Jackson Organizations are preparing to open "Freedges" to help feed the community
JACKSON, TENN (WNBJ)-
Blessings boxes provide free food for those that need it, but they can't keep fresh produce or dairy- that’s why organizations are coming together in Jackson to add community fridges.
"Food insecurity in Jackson is a big issue and we wanted to make sure that people had options for fresh produce, fresh food," said Abby Palmer the Coordinator for Love Your Block.
The city of Jackson is partnering with the Jackson Area Council on Alcoholism and Drug Dependency (JACOA) and First Methodist Downtown to open two community fridges in Jackson.
These community fridges are called Freedges short for free fridges.
The project sponsored by an AARP grant will allow Jackson to join an international network of hundreds of community fridges.
“We're very excited because we are hoping to help eliminate food disparity across our city. We're hoping to engage our community and get them involved to where they are able to come take food, come donate food and be a part of this program," Barry Cooper, JOCOA's Executive Director said.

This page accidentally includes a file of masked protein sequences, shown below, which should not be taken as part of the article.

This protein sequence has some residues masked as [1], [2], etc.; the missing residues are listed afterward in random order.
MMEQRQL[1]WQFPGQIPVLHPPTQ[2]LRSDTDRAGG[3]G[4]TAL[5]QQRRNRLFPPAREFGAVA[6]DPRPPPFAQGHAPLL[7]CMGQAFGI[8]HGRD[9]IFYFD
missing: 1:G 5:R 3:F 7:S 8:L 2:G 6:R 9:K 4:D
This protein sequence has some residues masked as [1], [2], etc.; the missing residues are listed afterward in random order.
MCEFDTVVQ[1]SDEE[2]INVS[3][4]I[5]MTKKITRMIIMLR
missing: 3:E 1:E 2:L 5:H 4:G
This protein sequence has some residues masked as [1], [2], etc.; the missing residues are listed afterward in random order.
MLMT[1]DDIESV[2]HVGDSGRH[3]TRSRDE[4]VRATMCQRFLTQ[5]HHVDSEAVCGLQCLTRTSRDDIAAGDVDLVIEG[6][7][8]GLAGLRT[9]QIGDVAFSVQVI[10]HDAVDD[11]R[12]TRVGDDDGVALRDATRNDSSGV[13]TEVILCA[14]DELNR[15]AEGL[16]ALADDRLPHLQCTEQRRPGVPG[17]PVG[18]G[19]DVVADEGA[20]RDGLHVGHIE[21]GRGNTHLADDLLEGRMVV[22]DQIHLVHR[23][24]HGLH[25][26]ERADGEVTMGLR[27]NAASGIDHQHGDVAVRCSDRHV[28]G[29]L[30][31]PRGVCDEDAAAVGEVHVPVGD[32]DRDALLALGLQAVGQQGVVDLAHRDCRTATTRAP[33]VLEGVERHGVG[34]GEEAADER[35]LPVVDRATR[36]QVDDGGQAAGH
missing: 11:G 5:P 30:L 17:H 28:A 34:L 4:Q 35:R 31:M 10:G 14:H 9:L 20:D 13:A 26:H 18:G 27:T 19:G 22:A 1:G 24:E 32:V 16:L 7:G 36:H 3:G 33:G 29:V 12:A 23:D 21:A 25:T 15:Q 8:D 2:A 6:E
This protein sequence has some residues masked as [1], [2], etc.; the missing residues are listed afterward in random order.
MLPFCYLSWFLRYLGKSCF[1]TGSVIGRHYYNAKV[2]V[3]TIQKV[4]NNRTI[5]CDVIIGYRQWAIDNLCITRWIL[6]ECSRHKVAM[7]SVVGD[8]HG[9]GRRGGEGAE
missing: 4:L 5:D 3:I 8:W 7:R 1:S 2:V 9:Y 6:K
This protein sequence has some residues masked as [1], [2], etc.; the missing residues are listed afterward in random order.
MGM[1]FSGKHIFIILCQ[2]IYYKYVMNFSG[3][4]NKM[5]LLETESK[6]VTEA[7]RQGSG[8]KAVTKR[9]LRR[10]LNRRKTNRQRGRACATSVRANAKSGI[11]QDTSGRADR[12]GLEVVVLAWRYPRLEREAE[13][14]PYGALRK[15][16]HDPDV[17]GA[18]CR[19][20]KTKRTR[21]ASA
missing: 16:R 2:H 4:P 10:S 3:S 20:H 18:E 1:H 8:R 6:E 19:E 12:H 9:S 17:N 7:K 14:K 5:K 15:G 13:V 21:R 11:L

The grant includes funding to stock the Freedges for a few months, but organizers are hoping that the community will back the project.
“We are encouraging the community to get together and donate…just like they do with blessing boxes, will join together and stock these fridges for the community," Palmer said.
The community fridges will open on September 1st and will hold produce, dairy, eggs, and more.
“This is going to help address food insecurity. It's also going to help address the issue with lack of food, and access to fresh food. So we're really, really hoping that this can help fill in some of those gaps, especially with inflation and how expensive everything is," said Palmer.
Artist Loralee Langrum created the design for the Freedges and is happy to give back by being a part of providing food for others, "It feels really, really good. There was a time in my life when I had a few meals from one of those boxes, so it means a lot to me to be a part of that," she said. Organizers are hoping that the Freedges will make others feel really good too.